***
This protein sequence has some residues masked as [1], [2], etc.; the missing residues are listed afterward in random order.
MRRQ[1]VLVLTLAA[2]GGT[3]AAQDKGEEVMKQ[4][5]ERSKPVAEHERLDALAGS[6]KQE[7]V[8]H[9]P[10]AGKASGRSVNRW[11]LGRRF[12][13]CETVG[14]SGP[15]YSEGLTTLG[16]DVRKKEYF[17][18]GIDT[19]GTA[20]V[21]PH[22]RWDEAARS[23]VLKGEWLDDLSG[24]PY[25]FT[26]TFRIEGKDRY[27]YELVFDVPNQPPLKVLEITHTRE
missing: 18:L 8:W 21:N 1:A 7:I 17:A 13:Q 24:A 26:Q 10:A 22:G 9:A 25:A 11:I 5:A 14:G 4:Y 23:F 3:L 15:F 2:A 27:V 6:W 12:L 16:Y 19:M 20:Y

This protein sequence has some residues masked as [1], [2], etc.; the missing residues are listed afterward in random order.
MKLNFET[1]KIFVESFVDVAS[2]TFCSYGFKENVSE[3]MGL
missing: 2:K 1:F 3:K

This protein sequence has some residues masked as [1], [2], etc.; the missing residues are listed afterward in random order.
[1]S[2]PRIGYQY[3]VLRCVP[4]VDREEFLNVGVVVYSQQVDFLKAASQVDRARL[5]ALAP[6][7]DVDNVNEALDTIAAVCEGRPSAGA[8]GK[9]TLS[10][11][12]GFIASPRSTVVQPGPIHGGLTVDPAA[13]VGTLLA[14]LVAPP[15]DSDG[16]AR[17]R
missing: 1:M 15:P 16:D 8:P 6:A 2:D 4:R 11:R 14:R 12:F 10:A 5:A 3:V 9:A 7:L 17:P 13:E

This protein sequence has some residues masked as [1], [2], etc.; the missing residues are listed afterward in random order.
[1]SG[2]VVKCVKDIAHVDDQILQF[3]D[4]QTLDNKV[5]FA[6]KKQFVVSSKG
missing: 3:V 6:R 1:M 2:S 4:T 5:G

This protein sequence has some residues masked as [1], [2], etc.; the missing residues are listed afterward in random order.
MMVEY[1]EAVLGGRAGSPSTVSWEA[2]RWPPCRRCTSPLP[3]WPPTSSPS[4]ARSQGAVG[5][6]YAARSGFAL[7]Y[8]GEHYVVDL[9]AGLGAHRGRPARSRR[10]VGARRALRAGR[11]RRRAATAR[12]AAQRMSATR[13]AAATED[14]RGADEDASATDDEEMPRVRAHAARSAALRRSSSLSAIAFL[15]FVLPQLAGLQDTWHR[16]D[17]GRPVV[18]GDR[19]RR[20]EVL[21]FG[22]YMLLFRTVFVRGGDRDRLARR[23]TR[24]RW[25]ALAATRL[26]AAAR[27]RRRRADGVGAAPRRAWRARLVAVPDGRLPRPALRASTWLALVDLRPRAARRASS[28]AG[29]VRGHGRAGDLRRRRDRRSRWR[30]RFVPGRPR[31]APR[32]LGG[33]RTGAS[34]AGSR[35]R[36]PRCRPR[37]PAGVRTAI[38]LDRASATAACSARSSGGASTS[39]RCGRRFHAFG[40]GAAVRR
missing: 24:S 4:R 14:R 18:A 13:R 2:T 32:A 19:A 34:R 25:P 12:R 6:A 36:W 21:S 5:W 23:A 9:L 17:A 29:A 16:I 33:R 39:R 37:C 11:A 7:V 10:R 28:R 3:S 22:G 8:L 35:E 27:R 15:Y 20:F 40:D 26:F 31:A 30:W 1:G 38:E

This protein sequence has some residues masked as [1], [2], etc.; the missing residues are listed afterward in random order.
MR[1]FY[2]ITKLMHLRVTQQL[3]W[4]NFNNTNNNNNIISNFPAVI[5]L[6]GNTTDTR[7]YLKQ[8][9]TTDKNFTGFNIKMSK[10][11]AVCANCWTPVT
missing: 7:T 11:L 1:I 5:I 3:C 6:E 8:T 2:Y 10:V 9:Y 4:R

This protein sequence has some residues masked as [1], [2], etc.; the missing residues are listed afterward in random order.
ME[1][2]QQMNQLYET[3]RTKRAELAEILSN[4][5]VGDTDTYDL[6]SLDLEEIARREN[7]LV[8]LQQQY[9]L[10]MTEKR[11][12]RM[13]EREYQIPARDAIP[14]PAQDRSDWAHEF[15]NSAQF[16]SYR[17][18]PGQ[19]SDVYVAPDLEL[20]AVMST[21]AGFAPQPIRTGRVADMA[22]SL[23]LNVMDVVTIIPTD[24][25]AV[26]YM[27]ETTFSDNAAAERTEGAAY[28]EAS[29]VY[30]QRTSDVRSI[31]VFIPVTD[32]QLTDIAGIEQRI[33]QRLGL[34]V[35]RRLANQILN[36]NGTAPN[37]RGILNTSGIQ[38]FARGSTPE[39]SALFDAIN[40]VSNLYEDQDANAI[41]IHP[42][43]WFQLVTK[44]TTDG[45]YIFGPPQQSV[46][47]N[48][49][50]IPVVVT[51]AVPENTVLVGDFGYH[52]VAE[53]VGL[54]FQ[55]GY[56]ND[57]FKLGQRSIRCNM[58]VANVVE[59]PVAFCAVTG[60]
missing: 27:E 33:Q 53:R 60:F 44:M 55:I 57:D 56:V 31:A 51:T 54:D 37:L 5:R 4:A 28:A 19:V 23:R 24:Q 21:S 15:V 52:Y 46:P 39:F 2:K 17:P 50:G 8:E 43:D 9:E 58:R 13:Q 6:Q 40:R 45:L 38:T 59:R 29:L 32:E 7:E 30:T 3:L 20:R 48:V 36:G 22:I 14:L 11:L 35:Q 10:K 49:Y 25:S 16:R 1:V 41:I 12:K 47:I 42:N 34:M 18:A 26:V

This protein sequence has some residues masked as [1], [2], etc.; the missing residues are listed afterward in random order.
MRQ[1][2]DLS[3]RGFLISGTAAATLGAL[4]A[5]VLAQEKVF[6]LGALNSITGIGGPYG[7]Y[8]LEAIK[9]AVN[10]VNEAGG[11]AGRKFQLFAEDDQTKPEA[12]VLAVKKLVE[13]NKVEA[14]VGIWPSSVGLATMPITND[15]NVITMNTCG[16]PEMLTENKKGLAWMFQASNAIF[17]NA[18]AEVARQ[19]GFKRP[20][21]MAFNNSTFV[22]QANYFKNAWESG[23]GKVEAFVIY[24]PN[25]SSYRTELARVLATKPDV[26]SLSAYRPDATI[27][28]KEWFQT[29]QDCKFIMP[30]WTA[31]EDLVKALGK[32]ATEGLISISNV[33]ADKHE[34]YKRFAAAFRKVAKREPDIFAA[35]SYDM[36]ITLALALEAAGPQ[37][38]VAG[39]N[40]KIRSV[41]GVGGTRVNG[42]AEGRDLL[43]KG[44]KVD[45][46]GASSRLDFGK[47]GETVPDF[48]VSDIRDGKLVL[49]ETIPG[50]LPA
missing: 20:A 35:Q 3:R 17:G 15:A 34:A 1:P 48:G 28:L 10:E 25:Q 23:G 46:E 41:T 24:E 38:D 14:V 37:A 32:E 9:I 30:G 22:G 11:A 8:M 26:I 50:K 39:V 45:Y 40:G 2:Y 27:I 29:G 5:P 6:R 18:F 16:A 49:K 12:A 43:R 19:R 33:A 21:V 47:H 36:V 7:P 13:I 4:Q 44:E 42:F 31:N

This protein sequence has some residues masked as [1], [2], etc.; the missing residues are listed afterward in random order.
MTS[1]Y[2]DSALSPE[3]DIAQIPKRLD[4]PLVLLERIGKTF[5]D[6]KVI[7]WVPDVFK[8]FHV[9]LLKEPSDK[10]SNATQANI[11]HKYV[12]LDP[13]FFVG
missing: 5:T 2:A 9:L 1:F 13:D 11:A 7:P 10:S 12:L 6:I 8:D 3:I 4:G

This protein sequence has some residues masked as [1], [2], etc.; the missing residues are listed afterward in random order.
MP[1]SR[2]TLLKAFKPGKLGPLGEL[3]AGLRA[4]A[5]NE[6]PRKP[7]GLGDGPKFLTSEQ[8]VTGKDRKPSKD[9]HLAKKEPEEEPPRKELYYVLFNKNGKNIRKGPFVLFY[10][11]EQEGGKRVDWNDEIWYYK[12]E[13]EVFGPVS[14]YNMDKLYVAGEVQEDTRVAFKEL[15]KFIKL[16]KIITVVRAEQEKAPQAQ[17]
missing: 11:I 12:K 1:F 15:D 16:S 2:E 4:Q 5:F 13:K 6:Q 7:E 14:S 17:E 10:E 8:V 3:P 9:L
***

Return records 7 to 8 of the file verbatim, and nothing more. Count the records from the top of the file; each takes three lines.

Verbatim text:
This protein sequence has some residues masked as [1], [2], etc.; the missing residues are listed afterward in random order.
ME[1][2]QQMNQLYET[3]RTKRAELAEILSN[4][5]VGDTDTYDL[6]SLDLEEIARREN[7]LV[8]LQQQY[9]L[10]MTEKR[11][12]RM[13]EREYQIPARDAIP[14]PAQDRSDWAHEF[15]NSAQF[16]SYR[17][18]PGQ[19]SDVYVAPDLEL[20]AVMST[21]AGFAPQPIRTGRVADMA[22]SL[23]LNVMDVVTIIPTD[24][25]AV[26]YM[27]ETTFSDNAAAERTEGAAY[28]EAS[29]VY[30]QRTSDVRSI[31]VFIPVTD[32]QLTDIAGIEQRI[33]QRLGL[34]V[35]RRLANQILN[36]NGTAPN[37]RGILNTSGIQ[38]FARGSTPE[39]SALFDAIN[40]VSNLYEDQDANAI[41]IHP[42][43]WFQLVTK[44]TTDG[45]YIFGPPQQSV[46][47]N[48][49][50]IPVVVT[51]AVPENTVLVGDFGYH[52]VAE[53]VGL[54]FQ[55]GY[56]ND[57]FKLGQRSIRCNM[58]VANVVE[59]PVAFCAVTG[60]
missing: 27:E 33:Q 53:R 60:F 44:M 55:I 57:D 56:V 31:A 51:T 54:D 37:L 5:R 4:A 28:A 19:V 23:R 24:Q 21:S 15:V 52:Y 46:P 39:F 2:K 17:P 50:G 8:E 43:D 9:E 58:R 13:Q 6:Q 40:R 45:L 38:T 59:R 29:L 32:E 7:E 30:T 3:L 20:R 48:V 36:G 22:I 14:L 11:L 35:Q 10:K 49:Y 25:S 16:R 1:V 41:I 12:K 47:I 42:N 34:M 18:A 26:V

This protein sequence has some residues masked as [1], [2], etc.; the missing residues are listed afterward in random order.
MRQ[1][2]DLS[3]RGFLISGTAAATLGAL[4]A[5]VLAQEKVF[6]LGALNSITGIGGPYG[7]Y[8]LEAIK[9]AVN[10]VNEAGG[11]AGRKFQLFAEDDQTKPEA[12]VLAVKKLVE[13]NKVEA[14]VGIWPSSVGLATMPITND[15]NVITMNTCG[16]PEMLTENKKGLAWMFQASNAIF[17]NA[18]AEVARQ[19]GFKRP[20][21]MAFNNSTFV[22]QANYFKNAWESG[23]GKVEAFVIY[24]PN[25]SSYRTELARVLATKPDV[26]SLSAYRPDATI[27][28]KEWFQT[29]QDCKFIMP[30]WTA[31]EDLVKALGK[32]ATEGLISISNV[33]ADKHE[34]YKRFAAAFRKVAKREPDIFAA[35]SYDM[36]ITLALALEAAGPQ[37][38]VAG[39]N[40]KIRSV[41]GVGGTRVNG[42]AEGRDLL[43]KG[44]KVD[45][46]GASSRLDFGK[47]GETVPDF[48]VSDIRDGKLVL[49]ETIPG[50]LPA
missing: 20:A 35:Q 3:R 17:G 15:A 34:A 1:P 48:G 28:L 10:E 25:Q 23:G 46:E 41:T 24:E 38:D 14:V 37:A 32:E 9:I 30:G 22:G 11:A 8:M 26:I 50:K 39:V 45:Y 40:G 2:Y 27:I 29:G 5:P 6:R 18:F 16:A 49:K 12:A 43:R 19:R 33:A 21:V 47:H 36:V 7:P 13:I 4:Q 44:E 42:F 31:N